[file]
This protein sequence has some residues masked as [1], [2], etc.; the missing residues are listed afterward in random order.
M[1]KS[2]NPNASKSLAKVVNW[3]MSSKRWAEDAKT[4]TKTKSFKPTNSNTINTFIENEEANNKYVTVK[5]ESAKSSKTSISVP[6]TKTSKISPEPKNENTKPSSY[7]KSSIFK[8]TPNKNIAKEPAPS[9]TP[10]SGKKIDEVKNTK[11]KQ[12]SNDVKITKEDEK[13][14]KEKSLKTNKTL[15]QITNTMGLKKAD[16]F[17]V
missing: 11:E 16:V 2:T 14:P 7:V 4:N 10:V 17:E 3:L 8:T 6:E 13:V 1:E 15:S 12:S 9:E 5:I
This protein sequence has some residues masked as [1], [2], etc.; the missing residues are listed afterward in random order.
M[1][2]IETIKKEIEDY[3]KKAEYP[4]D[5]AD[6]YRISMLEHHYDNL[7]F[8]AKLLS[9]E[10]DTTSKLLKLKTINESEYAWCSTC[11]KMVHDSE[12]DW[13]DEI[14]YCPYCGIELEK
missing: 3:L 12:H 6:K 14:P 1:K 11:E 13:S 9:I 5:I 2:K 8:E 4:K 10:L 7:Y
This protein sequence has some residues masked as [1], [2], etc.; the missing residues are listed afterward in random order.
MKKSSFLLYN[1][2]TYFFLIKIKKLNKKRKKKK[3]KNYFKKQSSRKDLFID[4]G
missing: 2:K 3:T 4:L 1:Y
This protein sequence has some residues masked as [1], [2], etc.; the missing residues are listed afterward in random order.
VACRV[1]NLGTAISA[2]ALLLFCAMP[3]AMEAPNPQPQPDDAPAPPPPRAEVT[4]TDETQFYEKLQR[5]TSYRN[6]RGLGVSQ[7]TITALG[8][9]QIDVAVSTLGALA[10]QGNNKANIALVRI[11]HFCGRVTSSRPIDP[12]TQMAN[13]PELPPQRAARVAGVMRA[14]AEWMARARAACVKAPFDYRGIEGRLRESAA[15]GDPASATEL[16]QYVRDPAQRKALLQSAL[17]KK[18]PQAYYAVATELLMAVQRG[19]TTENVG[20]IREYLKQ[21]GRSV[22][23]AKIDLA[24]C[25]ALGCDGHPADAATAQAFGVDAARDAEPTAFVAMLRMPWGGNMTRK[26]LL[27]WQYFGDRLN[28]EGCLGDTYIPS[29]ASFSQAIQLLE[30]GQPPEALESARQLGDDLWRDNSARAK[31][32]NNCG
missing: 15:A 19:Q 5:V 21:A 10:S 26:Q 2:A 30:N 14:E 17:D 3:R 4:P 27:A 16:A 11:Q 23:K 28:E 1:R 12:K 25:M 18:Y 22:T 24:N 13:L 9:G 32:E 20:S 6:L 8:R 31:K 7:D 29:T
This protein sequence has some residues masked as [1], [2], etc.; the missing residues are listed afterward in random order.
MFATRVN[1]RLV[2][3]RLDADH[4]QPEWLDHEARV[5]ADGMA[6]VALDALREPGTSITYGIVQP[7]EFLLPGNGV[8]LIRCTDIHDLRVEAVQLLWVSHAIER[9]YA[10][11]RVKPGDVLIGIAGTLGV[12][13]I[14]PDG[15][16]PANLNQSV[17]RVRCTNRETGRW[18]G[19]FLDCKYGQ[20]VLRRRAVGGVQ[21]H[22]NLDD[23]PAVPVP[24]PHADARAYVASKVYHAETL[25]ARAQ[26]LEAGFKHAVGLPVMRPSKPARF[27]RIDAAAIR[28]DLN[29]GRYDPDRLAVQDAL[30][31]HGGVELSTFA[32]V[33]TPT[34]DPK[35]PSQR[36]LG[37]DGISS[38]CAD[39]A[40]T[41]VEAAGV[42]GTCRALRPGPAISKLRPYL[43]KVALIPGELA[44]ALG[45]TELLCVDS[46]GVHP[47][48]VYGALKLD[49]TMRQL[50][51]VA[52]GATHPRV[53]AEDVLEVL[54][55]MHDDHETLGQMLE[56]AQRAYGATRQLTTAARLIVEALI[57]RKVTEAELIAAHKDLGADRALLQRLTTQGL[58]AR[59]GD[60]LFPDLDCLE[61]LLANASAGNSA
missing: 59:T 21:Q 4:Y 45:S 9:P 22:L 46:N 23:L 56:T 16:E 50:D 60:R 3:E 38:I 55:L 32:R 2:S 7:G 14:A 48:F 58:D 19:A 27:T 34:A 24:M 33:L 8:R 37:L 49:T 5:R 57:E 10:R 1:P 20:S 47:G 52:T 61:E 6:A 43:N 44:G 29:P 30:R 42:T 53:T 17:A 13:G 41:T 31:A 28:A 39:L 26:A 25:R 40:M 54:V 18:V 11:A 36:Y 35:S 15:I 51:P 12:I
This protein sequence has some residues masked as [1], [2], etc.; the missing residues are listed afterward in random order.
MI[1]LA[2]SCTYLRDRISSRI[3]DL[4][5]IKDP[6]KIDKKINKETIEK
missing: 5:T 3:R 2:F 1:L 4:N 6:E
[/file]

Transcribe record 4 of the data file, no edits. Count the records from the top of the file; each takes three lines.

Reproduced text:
This protein sequence has some residues masked as [1], [2], etc.; the missing residues are listed afterward in random order.
VACRV[1]NLGTAISA[2]ALLLFCAMP[3]AMEAPNPQPQPDDAPAPPPPRAEVT[4]TDETQFYEKLQR[5]TSYRN[6]RGLGVSQ[7]TITALG[8][9]QIDVAVSTLGALA[10]QGNNKANIALVRI[11]HFCGRVTSSRPIDP[12]TQMAN[13]PELPPQRAARVAGVMRA[14]AEWMARARAACVKAPFDYRGIEGRLRESAA[15]GDPASATEL[16]QYVRDPAQRKALLQSAL[17]KK[18]PQAYYAVATELLMAVQRG[19]TTENVG[20]IREYLKQ[21]GRSV[22][23]AKIDLA[24]C[25]ALGCDGHPADAATAQAFGVDAARDAEPTAFVAMLRMPWGGNMTRK[26]LL[27]WQYFGDRLN[28]EGCLGDTYIPS[29]ASFSQAIQLLE[30]GQPPEALESARQLGDDLWRDNSARAK[31][32]NNCG
missing: 15:A 19:Q 5:V 21:A 10:S 26:Q 2:A 30:N 14:E 17:D 3:R 4:P 27:A 16:A 11:Q 23:K 28:E 1:R 12:K 25:M 18:Y 22:T 24:N 13:L 9:G 32:E 20:S 6:L 8:R 31:K 7:D 29:T